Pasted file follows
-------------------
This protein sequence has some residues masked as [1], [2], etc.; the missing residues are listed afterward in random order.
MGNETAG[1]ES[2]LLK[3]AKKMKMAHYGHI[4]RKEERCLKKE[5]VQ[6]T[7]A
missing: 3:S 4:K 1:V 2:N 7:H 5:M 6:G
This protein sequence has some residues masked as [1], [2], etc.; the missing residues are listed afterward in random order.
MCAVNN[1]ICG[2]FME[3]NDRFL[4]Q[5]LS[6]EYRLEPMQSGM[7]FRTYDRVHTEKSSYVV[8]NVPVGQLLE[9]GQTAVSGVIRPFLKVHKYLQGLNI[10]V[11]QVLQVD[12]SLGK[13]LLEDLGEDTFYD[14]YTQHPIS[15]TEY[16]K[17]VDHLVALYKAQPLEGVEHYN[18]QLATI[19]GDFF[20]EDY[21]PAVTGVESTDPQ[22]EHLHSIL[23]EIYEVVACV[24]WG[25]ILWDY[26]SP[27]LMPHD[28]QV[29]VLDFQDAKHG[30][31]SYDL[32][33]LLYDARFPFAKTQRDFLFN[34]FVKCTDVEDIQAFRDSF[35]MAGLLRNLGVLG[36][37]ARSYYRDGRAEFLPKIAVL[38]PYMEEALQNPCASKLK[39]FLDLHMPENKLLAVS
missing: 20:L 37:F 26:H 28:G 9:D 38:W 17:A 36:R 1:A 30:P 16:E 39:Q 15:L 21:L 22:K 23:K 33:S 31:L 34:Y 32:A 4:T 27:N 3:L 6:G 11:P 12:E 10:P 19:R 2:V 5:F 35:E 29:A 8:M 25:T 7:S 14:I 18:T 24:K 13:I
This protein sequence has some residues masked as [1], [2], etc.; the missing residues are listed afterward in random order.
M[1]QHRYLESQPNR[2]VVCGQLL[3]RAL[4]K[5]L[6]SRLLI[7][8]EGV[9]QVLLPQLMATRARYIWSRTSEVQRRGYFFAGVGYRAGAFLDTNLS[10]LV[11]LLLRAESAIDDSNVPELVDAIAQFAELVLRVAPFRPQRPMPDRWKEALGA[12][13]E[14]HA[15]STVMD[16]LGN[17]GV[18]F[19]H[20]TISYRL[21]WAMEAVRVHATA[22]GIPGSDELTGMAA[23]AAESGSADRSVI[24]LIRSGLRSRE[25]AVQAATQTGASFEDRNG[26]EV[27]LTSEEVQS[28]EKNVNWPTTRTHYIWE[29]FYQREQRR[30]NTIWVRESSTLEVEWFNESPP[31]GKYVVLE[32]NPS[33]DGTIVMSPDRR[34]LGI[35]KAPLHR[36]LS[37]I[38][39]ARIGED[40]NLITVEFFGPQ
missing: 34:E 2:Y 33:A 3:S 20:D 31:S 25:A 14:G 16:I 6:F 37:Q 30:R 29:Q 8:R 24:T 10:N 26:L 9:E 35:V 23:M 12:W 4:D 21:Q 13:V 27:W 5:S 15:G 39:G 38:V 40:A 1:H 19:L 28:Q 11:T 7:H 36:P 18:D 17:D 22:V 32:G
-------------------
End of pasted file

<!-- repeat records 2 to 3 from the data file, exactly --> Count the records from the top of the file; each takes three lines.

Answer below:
This protein sequence has some residues masked as [1], [2], etc.; the missing residues are listed afterward in random order.
MCAVNN[1]ICG[2]FME[3]NDRFL[4]Q[5]LS[6]EYRLEPMQSGM[7]FRTYDRVHTEKSSYVV[8]NVPVGQLLE[9]GQTAVSGVIRPFLKVHKYLQGLNI[10]V[11]QVLQVD[12]SLGK[13]LLEDLGEDTFYD[14]YTQHPIS[15]TEY[16]K[17]VDHLVALYKAQPLEGVEHYN[18]QLATI[19]GDFF[20]EDY[21]PAVTGVESTDPQ[22]EHLHSIL[23]EIYEVVACV[24]WG[25]ILWDY[26]SP[27]LMPHD[28]QV[29]VLDFQDAKHG[30][31]SYDL[32][33]LLYDARFPFAKTQRDFLFN[34]FVKCTDVEDIQAFRDSF[35]MAGLLRNLGVLG[36][37]ARSYYRDGRAEFLPKIAVL[38]PYMEEALQNPCASKLK[39]FLDLHMPENKLLAVS
missing: 20:L 37:F 26:H 28:G 9:D 38:W 17:A 36:R 1:A 30:P 16:E 39:Q 15:L 21:L 22:K 23:K 33:S 31:L 34:Y 32:A 4:T 27:N 3:L 6:G 11:P 12:E 10:P 19:R 2:V 5:F 35:E 29:A 8:M 25:T 7:S 14:I 18:T 24:K 13:I
This protein sequence has some residues masked as [1], [2], etc.; the missing residues are listed afterward in random order.
M[1]QHRYLESQPNR[2]VVCGQLL[3]RAL[4]K[5]L[6]SRLLI[7][8]EGV[9]QVLLPQLMATRARYIWSRTSEVQRRGYFFAGVGYRAGAFLDTNLS[10]LV[11]LLLRAESAIDDSNVPELVDAIAQFAELVLRVAPFRPQRPMPDRWKEALGA[12][13]E[14]HA[15]STVMD[16]LGN[17]GV[18]F[19]H[20]TISYRL[21]WAMEAVRVHATA[22]GIPGSDELTGMAA[23]AAESGSADRSVI[24]LIRSGLRSRE[25]AVQAATQTGASFEDRNG[26]EV[27]LTSEEVQS[28]EKNVNWPTTRTHYIWE[29]FYQREQRR[30]NTIWVRESSTLEVEWFNESPP[31]GKYVVLE[32]NPS[33]DGTIVMSPDRR[34]LGI[35]KAPLHR[36]LS[37]I[38][39]ARIGED[40]NLITVEFFGPQ
missing: 34:E 2:Y 33:A 3:S 20:D 31:S 25:A 14:G 16:I 6:F 37:Q 30:R 29:Q 8:R 24:T 10:N 26:L 9:E 35:V 23:M 12:W 4:D 21:Q 13:V 27:W 5:S 15:G 39:G 38:V 40:A 1:H 19:L 28:Q 11:T 7:H 36:P 18:D 17:D 22:V 32:G